• I attempted to run solo for twenty four hours.  Most people doing this have pacers, companions or at least a crew of people at a local high school track to monitor progress and provide for basic needs.
  • While I may be off, I am not afraid of the distance or the time.  Just give me a reason and I'll give my mind and body, my heart and soul.
  • Thirty-two miles with Vibrams Five Fingers Bikila LS
  • Thirty-two miles with Altra Zero Drop Instincts
  • Total distance of sixty-four miles run in 11h33m over the span of twenty hours and thirty minutes.  Rest break reflect the difference in running time versus total time.  The distinction is merely for clarification.
If I preach anything with regards to running, it is to not be afraid.  Do not be afraid of that first step, that first mile.  Find what you limits are.  Physical limits are real.  You can feel them.  Thrash against them.  With luck you can tear them down and push them back.  Emotional limits are imaginary.  You control them, but you must accept responsibility for that control and maintain your voice over the cacophony of noise inside your mind.

I have fears, real fears.  Things that scare me shitless.  Long distance running is not on that list.

Run on.  Run long.  Keep moving forward.


When I die, I would like it noted that "This asshat once [or maybe twice] ran sixty-four miles around his neighborhood just for kicks.  Who the fuck does that?!?  Oh yeah... Logan Hejl does."  That would be some #epicshit for real.


  1. Just... wow. It was an honor to be a virtual cheerleader. Keep blazing the trail, Logan.

  2. Way to go, Logan! I am so proud to know you. Great job in knowing when to stop.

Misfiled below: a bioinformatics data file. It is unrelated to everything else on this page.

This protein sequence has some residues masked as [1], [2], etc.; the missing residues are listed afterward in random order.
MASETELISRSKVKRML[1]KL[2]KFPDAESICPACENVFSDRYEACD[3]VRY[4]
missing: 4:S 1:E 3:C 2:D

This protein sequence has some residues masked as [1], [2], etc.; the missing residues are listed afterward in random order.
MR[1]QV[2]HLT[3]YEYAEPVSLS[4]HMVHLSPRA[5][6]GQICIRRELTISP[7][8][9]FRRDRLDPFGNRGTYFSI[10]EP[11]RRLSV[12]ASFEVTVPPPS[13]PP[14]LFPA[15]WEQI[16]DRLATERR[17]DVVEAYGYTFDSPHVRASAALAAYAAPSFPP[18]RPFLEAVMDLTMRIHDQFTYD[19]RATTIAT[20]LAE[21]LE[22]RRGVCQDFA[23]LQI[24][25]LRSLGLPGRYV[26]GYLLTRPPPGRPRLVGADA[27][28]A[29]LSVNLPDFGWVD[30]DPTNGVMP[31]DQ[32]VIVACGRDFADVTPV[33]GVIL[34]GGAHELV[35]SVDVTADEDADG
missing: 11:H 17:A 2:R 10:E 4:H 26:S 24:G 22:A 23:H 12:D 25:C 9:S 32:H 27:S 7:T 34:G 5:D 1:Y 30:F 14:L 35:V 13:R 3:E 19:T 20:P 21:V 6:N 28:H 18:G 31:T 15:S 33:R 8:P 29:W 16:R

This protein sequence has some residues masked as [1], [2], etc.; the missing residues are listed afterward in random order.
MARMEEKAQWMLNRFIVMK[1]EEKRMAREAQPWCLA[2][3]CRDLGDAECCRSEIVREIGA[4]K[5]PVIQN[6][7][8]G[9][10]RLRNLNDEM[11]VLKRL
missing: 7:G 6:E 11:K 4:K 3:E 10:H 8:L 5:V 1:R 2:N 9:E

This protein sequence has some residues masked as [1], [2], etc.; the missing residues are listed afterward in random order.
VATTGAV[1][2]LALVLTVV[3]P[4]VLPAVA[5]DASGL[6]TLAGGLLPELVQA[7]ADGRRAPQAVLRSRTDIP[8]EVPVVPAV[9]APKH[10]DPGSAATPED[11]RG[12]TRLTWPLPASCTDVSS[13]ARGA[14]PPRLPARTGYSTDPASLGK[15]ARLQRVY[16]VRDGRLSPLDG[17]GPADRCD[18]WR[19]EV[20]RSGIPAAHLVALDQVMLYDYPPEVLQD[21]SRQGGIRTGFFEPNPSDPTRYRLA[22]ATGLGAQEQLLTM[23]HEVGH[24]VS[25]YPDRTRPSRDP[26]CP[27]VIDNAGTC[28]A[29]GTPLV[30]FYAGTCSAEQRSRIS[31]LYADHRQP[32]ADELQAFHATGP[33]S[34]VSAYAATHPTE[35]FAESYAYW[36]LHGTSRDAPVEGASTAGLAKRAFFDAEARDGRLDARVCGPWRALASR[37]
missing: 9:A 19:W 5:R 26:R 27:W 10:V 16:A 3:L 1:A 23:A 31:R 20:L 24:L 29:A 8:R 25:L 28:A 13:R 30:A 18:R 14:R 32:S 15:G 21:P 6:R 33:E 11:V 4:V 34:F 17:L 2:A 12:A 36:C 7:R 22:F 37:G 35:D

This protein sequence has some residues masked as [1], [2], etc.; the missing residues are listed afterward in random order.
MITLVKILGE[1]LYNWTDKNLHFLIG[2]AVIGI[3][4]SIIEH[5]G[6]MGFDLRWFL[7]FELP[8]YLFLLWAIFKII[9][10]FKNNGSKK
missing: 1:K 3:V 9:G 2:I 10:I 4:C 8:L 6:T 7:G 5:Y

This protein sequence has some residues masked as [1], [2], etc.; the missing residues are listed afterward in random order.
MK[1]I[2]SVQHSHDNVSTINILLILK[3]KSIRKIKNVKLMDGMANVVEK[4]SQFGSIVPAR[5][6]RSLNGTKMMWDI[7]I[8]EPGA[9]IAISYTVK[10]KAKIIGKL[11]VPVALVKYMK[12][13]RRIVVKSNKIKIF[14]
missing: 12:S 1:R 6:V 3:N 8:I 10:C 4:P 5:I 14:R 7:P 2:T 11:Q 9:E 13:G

3. I was honored to be a part of this challenge. And though my following is vastly smaller than yours, I may have been alone on the roads, but I too had the support of those on DM keeping me going. Thank you again for putting on this challenge. I no longer fear my limitations like I used to, but embrace the pain of overcoming them.

  4. Congratulations on a job well done, Logan! I love the DM community as well. Encouraging, uplifting, and recognizing that each of us has a different goal, a different vision, and a different road map to get where we are called. Cactus Rose is no easy race, but with your determination, you will have an amazing experience. I have a post about the 50 miler on my blog from last year. 2012 will be my return year to redeem myself.
    I so enjoy your journey! Rest, recover, and reflect! Embrace the lessons of the run!

  5. Nice effort Logan! Some of my most memorable runs have been my own, epic solo training runs done in preparation for big races. Running is such a simple sport, just out the door and go!

    Be careful with that Achilles. I wouldn't be surprised if you had an Achilles Spur going on there, analogous to a Heel Spur but with your Achilles/Heel attachment vice Plantar/Heel attachment. This is a weakened area and very subject to stress fracture or rupture (my current injury is a stress fracture to my Heel Spur area so I should know!). As much as it pains me to say this, I'm beginning to think zero drop, ultra minimal shoes isn't the way to go 100% of the time, especially for us guys getting on in years of running abuse!